Part 2: Who gets the money docked from striking teachers?

Back in November, I wrote a post asking who gets the money docked from striking teachers. The question came from @schoolgate and it’s a very valid question.

I submitted a Freedom of Information request to the DfE and a few weeks ago, I received a response.

In short, the answer to the question is that the teachers are docked 1/365 salary. Individual schools keep the docked money and can then use it towards any part of their budget they want. So, yes, it stays in the education system. Unfortunately, the DfE doesn’t keep documentation on how this money is used by each and every school. That would require asking the individual schools.

One of our readers, Caz Parra, commented on the original post that “At Queen Mary, University of London, we were told the striking teacher’s pay went into the students hardship fund.” Do you know how your school uses this money?

Here is the letter reproduced in full.

Dear Ms Zak,

Thank you for your request for information, which was received on 25 November 2011. You requested “any documentation showing where money deducted from teachers during the last strike in June went.” You also asked, “Is it put back into the education system? Also, how much are teachers officially docked?” I have dealt with your request under the Freedom of Information Act 2000.

A teacher in a maintained school loses 1/365 of annual pay per day of strike action, as stipulated in the ‘Conditions of service for school teachers in England and Wales’ (also known as the Burgundy Book). This money is retained by individual schools and they may redirect it to any part of their budget they consider appropriate.  It is, therefore, still spent in the education system. The Department for Education does not, however, hold documentation showing more specifically how this money has been used because it does not request budgetary information from schools at this level of detail. You would need to approach individual schools to get this information.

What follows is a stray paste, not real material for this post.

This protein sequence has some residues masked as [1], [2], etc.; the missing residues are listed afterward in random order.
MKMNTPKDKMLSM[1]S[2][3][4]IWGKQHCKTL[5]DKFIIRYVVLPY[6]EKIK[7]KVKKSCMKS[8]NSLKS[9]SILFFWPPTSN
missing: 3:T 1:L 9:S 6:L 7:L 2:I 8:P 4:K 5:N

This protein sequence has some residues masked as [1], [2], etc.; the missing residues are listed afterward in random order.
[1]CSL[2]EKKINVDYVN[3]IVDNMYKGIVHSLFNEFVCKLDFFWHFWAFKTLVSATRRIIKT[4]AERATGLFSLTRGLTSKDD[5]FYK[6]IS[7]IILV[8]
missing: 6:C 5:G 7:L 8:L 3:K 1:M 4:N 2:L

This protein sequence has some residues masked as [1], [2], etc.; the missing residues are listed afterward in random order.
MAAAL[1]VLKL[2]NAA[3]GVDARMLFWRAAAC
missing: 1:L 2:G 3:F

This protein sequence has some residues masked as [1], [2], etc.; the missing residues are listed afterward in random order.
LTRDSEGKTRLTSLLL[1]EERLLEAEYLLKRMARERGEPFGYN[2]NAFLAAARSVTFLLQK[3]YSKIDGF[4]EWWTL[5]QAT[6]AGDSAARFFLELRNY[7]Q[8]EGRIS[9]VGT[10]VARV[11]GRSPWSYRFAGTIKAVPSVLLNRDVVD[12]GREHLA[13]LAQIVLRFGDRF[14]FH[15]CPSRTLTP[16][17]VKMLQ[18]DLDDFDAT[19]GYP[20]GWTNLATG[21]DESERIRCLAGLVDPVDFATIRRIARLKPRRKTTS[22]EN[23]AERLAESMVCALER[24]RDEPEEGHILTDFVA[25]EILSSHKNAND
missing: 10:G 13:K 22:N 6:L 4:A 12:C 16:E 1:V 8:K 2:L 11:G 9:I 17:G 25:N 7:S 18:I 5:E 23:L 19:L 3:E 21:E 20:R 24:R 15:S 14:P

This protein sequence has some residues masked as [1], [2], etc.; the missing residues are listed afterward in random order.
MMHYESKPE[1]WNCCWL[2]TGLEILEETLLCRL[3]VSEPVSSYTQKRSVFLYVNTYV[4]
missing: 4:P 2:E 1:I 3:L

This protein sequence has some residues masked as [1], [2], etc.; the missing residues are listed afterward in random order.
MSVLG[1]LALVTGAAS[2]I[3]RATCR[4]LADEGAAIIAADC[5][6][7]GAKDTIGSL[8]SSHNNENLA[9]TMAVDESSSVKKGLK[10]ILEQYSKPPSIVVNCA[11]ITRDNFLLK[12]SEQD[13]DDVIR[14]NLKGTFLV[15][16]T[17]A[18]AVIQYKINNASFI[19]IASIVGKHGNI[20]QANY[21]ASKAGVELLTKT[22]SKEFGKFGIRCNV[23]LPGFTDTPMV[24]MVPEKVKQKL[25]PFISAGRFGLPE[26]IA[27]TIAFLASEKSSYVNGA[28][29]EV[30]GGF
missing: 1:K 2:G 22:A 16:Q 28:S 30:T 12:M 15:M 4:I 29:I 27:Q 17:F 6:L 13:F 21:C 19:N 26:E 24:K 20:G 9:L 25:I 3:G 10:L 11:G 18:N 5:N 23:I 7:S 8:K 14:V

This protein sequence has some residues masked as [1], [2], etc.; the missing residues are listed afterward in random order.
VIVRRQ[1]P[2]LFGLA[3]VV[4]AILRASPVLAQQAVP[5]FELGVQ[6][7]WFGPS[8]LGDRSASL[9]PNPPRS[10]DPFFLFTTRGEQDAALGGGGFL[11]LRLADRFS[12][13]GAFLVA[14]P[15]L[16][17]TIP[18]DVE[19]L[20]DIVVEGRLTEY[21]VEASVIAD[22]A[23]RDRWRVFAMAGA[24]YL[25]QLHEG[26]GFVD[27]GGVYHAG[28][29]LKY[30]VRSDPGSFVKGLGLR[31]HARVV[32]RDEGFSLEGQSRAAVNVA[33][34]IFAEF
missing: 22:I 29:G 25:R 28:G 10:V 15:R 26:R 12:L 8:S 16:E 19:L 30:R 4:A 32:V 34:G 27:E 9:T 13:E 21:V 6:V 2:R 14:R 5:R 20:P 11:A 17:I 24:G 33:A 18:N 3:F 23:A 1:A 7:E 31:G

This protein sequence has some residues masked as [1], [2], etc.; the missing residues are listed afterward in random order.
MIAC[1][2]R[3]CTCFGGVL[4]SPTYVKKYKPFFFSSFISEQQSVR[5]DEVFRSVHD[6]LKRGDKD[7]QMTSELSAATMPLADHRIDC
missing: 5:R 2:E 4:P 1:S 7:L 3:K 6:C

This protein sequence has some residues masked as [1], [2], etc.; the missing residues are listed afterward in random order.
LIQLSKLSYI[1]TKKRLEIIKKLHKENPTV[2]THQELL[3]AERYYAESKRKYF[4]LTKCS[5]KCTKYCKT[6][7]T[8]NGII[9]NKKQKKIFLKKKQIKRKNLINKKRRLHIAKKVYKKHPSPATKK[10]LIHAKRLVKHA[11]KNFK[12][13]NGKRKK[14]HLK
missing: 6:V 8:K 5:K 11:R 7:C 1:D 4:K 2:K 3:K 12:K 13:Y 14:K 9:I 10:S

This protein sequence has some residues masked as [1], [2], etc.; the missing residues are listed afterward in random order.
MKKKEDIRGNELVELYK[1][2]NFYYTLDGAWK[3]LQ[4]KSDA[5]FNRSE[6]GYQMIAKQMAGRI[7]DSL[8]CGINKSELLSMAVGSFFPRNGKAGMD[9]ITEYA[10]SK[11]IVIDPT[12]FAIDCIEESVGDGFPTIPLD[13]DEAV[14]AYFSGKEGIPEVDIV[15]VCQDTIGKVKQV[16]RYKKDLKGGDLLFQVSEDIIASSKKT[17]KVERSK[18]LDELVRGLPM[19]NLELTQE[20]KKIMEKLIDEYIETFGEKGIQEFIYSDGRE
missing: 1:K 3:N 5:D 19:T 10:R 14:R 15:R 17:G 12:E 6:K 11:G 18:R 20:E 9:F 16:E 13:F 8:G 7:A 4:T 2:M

If you have any queries about this letter, please contact me. Please remember to quote the reference number above in any future communications.

If you are unhappy with the way your request has been handled, you should make a complaint to the Department by writing to me within two calendar months of the date of this letter. Your complaint will be considered by an independent review panel, who were not involved in the original consideration of your request.

If you are not content with the outcome of your complaint to the Department, you may then contact the Information Commissioner’s Office

Yours sincerely,
Andrea Boughey

Teachers Group
Department for Education
Sanctuary Buildings
Great Smith Street
London
SW1P 3BT
Andrea.boughey@education.gsi.gov.uk
0207 340 8120

 

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2 Responses to Part 2: Who gets the money docked from striking teachers?

  1. Joy G says:

    I find it interesting that they get 1/365th subtracted, yet teachers in England are not paid an annual rate (for 52 weeks work) but rather according to contact time (around 40 weeks). I would have expected them to have lost about 1/200th of their pay, particularly as quite a few teachers I know personally are very quick to point out that they aren’t paid for their (long) holidays.
    I am fairly sure that after November’s strike I (a local government officer) lost 1/260th of pay not 1/365.

    • Paul Bradshaw says:

      When I left my job in local government many many years ago, I do remember being paid my unclaimed holiday at a rate of 1/365th, which surprised me as I expected it to be calculated based on working days, as you say. It seems in some sectors that practice continues – and also that there are pros and cons to the calculation (although the frequency of unpaid holiday presumably outstrips the frequency of strike action).

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